(3) Even patients with "mild" disease severity as determined by the level of severity classification are eligible for financial support for their medical expenses through the "mild/long-term" system. Specifically, patients are eligible if the "months in which the total medical costs are at least 33,330 yen (=at the 30% out-of-pocket payment level, at least 10,000 yen per month) occur at least three times per year."
5.Transitional measures for specific diseases
PBC and Budd-Chiari syndrome qualify for medical expense financial support through the Specific Disease Treatment Research Program. Other diseases, including AIH and PSC, have become eligible for public financial support provided by local municipalities. Under the transitional measures program, patients with these diseases continued to receive the same medical expense financial support as they had previously received up to December 31, 2017. However, once the transitional measure system ended, a determination was made on whether they were eligible for medical expense financial support based on the abovementioned level of severity classification. The severity classification for PBC has not changed since it was considered a specific disease, so there have been no changes in the qualifications for financial support. However, in the case of AIH and PSC, if new severity level classifications are adopted, the number of people who no longer qualify for financial support due to their having a "mild" level of severity may increase.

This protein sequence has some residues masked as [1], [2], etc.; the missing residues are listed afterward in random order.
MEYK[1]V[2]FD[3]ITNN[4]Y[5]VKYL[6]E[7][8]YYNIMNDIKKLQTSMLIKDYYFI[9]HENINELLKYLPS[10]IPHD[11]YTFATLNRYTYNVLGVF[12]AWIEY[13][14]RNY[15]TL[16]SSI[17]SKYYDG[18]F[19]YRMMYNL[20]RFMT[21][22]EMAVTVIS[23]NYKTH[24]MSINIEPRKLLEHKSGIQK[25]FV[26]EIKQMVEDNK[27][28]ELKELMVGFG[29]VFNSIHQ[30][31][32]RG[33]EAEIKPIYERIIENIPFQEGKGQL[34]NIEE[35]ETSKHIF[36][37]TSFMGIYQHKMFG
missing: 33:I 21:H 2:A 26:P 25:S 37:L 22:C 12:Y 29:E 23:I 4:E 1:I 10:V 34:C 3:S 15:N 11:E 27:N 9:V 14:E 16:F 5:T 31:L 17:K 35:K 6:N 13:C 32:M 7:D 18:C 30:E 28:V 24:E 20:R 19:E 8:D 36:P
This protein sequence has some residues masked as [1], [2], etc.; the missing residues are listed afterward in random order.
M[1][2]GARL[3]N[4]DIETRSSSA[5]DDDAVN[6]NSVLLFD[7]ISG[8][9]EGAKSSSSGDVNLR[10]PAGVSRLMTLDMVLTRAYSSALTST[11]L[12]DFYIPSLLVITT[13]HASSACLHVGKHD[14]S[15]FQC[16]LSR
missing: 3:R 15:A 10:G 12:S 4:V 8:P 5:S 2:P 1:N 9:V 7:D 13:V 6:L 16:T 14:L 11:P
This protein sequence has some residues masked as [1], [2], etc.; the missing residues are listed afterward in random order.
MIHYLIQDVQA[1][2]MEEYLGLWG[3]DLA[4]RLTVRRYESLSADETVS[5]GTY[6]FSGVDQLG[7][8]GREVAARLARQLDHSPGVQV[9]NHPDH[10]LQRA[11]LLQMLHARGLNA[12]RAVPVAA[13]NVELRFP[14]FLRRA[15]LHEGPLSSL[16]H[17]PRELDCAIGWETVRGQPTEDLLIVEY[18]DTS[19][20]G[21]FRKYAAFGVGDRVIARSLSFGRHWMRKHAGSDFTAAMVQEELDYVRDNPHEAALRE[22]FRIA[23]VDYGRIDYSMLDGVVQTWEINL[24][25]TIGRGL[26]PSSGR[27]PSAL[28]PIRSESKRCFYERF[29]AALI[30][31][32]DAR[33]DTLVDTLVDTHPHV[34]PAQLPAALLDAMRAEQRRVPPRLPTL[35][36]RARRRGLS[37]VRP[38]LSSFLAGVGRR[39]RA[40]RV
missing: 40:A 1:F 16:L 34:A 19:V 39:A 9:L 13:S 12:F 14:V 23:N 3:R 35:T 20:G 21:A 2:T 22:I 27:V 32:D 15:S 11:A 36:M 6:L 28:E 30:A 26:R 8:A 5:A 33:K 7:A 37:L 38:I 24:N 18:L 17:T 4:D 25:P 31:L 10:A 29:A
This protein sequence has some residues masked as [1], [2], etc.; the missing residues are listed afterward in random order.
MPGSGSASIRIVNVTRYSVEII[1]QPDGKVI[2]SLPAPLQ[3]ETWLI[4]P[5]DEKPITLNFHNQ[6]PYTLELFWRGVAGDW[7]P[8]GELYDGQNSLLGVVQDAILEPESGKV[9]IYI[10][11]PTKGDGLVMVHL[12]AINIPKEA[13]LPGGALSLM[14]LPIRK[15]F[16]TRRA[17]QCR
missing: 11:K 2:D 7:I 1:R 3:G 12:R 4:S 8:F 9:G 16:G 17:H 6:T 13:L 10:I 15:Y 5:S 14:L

6.Be sure to apply
Patients whose level of severity classification is determined to be mild or severe qualify for medical expense financial support for an intractable disease, and thus patients with mild disease continue to be wary of applying. However, as mentioned above, even patients with mild severity can qualify for financial support if they must pay high medical costs. In addition, the application system also serves as a way for the national government to obtain valuable data on trends in intractable disease patients. If patients with mild severity do not apply, then the government's data may be skewed toward patients with moderate and severe disease. All patients should consult with their attending physician and apply for financial support.
Table 1. Level of severity classification for AIH, PBC, and PSC
Autoimmune hepatitis (AIH)
Primary biliary cholangitis (PBC)
Symptomatic PBC (patients with symptoms)
Primary sclerosing cholangitis (PSC)